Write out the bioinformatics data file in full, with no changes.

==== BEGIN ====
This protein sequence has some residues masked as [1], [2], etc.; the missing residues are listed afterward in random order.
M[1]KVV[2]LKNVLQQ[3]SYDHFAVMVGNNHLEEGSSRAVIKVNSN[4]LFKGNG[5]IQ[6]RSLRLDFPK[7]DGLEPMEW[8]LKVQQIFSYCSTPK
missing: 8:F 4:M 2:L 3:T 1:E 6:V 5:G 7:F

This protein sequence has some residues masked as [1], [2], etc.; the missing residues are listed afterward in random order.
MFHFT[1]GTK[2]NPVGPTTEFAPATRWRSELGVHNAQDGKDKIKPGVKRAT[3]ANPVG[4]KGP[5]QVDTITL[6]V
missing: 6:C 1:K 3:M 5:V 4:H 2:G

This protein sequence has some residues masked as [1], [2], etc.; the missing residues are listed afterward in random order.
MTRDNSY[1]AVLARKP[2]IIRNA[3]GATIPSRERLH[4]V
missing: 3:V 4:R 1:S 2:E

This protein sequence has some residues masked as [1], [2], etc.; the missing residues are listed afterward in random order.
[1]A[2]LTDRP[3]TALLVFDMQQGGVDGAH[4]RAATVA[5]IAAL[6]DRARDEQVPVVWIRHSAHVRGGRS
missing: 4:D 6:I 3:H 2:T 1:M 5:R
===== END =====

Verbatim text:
This protein sequence has some residues masked as [1], [2], etc.; the missing residues are listed afterward in random order.
M[1]KVV[2]LKNVLQQ[3]SYDHFAVMVGNNHLEEGSSRAVIKVNSN[4]LFKGNG[5]IQ[6]RSLRLDFPK[7]DGLEPMEW[8]LKVQQIFSYCSTPK
missing: 8:F 4:M 2:L 3:T 1:E 6:V 5:G 7:F

This protein sequence has some residues masked as [1], [2], etc.; the missing residues are listed afterward in random order.
MFHFT[1]GTK[2]NPVGPTTEFAPATRWRSELGVHNAQDGKDKIKPGVKRAT[3]ANPVG[4]KGP[5]QVDTITL[6]V
missing: 6:C 1:K 3:M 5:V 4:H 2:G

This protein sequence has some residues masked as [1], [2], etc.; the missing residues are listed afterward in random order.
MTRDNSY[1]AVLARKP[2]IIRNA[3]GATIPSRERLH[4]V
missing: 3:V 4:R 1:S 2:E

This protein sequence has some residues masked as [1], [2], etc.; the missing residues are listed afterward in random order.
[1]A[2]LTDRP[3]TALLVFDMQQGGVDGAH[4]RAATVA[5]IAAL[6]DRARDEQVPVVWIRHSAHVRGGRS
missing: 4:D 6:I 3:H 2:T 1:M 5:R